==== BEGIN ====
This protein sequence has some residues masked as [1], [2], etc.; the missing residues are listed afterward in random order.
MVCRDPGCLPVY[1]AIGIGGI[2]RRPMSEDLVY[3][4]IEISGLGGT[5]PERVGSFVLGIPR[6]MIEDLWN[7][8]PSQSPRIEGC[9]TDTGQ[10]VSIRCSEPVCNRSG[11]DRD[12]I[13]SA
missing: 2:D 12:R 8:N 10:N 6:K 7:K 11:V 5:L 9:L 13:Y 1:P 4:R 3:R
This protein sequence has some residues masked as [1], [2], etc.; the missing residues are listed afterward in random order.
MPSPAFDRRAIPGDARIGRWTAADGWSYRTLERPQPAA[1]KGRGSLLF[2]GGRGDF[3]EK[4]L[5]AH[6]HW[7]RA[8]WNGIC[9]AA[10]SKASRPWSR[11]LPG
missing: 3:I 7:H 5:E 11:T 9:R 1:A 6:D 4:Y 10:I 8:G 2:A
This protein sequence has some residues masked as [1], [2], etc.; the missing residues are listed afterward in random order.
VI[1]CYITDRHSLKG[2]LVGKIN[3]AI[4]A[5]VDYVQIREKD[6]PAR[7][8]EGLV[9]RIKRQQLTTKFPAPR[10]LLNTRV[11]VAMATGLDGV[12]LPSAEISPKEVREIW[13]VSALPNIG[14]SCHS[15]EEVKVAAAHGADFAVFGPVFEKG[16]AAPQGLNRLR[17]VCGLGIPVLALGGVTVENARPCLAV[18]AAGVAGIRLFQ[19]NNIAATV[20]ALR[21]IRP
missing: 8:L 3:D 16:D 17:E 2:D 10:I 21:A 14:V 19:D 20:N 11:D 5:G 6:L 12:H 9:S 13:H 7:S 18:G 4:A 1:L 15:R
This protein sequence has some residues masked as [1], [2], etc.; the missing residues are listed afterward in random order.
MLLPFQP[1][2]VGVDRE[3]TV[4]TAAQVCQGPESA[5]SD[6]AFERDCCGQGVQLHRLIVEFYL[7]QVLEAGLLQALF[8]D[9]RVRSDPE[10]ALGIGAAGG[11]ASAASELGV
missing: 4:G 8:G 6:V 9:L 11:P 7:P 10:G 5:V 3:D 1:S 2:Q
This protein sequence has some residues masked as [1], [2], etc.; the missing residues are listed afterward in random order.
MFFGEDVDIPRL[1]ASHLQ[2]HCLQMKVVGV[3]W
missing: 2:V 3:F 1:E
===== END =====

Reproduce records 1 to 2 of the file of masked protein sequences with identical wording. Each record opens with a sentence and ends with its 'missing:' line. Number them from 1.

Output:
This protein sequence has some residues masked as [1], [2], etc.; the missing residues are listed afterward in random order.
MVCRDPGCLPVY[1]AIGIGGI[2]RRPMSEDLVY[3][4]IEISGLGGT[5]PERVGSFVLGIPR[6]MIEDLWN[7][8]PSQSPRIEGC[9]TDTGQ[10]VSIRCSEPVCNRSG[11]DRD[12]I[13]SA
missing: 2:D 12:R 8:N 10:N 6:K 7:K 11:V 5:L 9:L 13:Y 1:P 4:R 3:R
This protein sequence has some residues masked as [1], [2], etc.; the missing residues are listed afterward in random order.
MPSPAFDRRAIPGDARIGRWTAADGWSYRTLERPQPAA[1]KGRGSLLF[2]GGRGDF[3]EK[4]L[5]AH[6]HW[7]RA[8]WNGIC[9]AA[10]SKASRPWSR[11]LPG
missing: 3:I 7:H 5:E 11:T 9:R 1:A 6:D 4:Y 10:I 8:G 2:A